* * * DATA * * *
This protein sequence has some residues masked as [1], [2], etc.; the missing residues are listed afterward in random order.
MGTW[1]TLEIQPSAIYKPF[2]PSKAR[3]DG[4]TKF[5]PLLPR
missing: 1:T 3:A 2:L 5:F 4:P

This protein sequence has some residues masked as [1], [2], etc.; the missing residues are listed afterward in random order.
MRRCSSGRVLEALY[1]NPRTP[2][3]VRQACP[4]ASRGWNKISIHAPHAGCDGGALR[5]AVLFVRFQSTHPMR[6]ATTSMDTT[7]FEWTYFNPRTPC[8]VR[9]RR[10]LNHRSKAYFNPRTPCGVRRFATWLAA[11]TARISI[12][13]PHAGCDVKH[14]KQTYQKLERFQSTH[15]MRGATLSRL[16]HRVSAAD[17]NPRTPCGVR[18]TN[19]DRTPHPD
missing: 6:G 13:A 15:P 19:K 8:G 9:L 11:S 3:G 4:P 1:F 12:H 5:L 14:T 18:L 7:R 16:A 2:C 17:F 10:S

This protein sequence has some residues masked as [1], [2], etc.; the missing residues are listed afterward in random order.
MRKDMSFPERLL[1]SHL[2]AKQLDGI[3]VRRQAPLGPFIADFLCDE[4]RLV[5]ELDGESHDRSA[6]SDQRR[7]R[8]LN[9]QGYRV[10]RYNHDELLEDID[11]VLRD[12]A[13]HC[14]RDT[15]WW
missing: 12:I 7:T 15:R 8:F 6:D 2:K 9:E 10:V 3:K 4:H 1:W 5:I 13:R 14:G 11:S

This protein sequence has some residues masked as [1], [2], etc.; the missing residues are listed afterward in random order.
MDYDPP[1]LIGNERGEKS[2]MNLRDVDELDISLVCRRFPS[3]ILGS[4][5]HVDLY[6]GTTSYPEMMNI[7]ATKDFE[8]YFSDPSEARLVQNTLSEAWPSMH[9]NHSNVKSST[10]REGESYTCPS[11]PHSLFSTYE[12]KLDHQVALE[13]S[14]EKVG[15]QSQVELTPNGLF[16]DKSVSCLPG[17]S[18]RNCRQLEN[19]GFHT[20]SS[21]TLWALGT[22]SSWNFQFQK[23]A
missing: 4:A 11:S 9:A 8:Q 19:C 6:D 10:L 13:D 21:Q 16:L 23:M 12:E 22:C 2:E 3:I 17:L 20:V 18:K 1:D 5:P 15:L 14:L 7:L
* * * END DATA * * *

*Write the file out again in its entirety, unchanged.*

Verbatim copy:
This protein sequence has some residues masked as [1], [2], etc.; the missing residues are listed afterward in random order.
MGTW[1]TLEIQPSAIYKPF[2]PSKAR[3]DG[4]TKF[5]PLLPR
missing: 1:T 3:A 2:L 5:F 4:P

This protein sequence has some residues masked as [1], [2], etc.; the missing residues are listed afterward in random order.
MRRCSSGRVLEALY[1]NPRTP[2][3]VRQACP[4]ASRGWNKISIHAPHAGCDGGALR[5]AVLFVRFQSTHPMR[6]ATTSMDTT[7]FEWTYFNPRTPC[8]VR[9]RR[10]LNHRSKAYFNPRTPCGVRRFATWLAA[11]TARISI[12][13]PHAGCDVKH[14]KQTYQKLERFQSTH[15]MRGATLSRL[16]HRVSAAD[17]NPRTPCGVR[18]TN[19]DRTPHPD
missing: 6:G 13:A 15:P 19:K 8:G 9:L 11:S 3:G 4:P 1:F 12:H 5:L 14:T 18:L 7:R 16:A 2:C 17:F 10:S

This protein sequence has some residues masked as [1], [2], etc.; the missing residues are listed afterward in random order.
MRKDMSFPERLL[1]SHL[2]AKQLDGI[3]VRRQAPLGPFIADFLCDE[4]RLV[5]ELDGESHDRSA[6]SDQRR[7]R[8]LN[9]QGYRV[10]RYNHDELLEDID[11]VLRD[12]A[13]HC[14]RDT[15]WW
missing: 12:I 7:T 15:R 8:F 6:D 2:K 9:E 10:V 3:K 4:H 1:W 5:I 13:R 14:G 11:S

This protein sequence has some residues masked as [1], [2], etc.; the missing residues are listed afterward in random order.
MDYDPP[1]LIGNERGEKS[2]MNLRDVDELDISLVCRRFPS[3]ILGS[4][5]HVDLY[6]GTTSYPEMMNI[7]ATKDFE[8]YFSDPSEARLVQNTLSEAWPSMH[9]NHSNVKSST[10]REGESYTCPS[11]PHSLFSTYE[12]KLDHQVALE[13]S[14]EKVG[15]QSQVELTPNGLF[16]DKSVSCLPG[17]S[18]RNCRQLEN[19]GFHT[20]SS[21]TLWALGT[22]SSWNFQFQK[23]A
missing: 4:A 11:S 9:A 8:Q 19:C 6:D 10:L 13:D 21:Q 16:L 23:M 12:E 22:C 2:E 3:I 17:L 20:V 18:K 1:D 5:P 15:L 14:L 7:L